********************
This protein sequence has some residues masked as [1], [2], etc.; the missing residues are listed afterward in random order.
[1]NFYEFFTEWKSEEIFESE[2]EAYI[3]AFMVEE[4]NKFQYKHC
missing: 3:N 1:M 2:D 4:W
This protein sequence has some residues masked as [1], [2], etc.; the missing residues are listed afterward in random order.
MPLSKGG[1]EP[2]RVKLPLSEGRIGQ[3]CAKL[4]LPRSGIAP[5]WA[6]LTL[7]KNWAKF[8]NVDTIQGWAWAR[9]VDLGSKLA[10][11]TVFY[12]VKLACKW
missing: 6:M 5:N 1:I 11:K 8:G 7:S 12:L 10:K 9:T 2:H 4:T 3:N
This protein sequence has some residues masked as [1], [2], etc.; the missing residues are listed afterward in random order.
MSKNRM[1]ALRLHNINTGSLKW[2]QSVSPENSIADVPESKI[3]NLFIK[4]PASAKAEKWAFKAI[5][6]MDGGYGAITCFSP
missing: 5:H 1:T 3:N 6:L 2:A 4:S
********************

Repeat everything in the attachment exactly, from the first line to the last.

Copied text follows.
This protein sequence has some residues masked as [1], [2], etc.; the missing residues are listed afterward in random order.
[1]NFYEFFTEWKSEEIFESE[2]EAYI[3]AFMVEE[4]NKFQYKHC
missing: 3:N 1:M 2:D 4:W
This protein sequence has some residues masked as [1], [2], etc.; the missing residues are listed afterward in random order.
MPLSKGG[1]EP[2]RVKLPLSEGRIGQ[3]CAKL[4]LPRSGIAP[5]WA[6]LTL[7]KNWAKF[8]NVDTIQGWAWAR[9]VDLGSKLA[10][11]TVFY[12]VKLACKW
missing: 6:M 5:N 1:I 11:K 8:G 7:S 12:L 10:K 9:T 2:H 4:T 3:N
This protein sequence has some residues masked as [1], [2], etc.; the missing residues are listed afterward in random order.
MSKNRM[1]ALRLHNINTGSLKW[2]QSVSPENSIADVPESKI[3]NLFIK[4]PASAKAEKWAFKAI[5][6]MDGGYGAITCFSP
missing: 5:H 1:T 3:N 6:L 2:A 4:S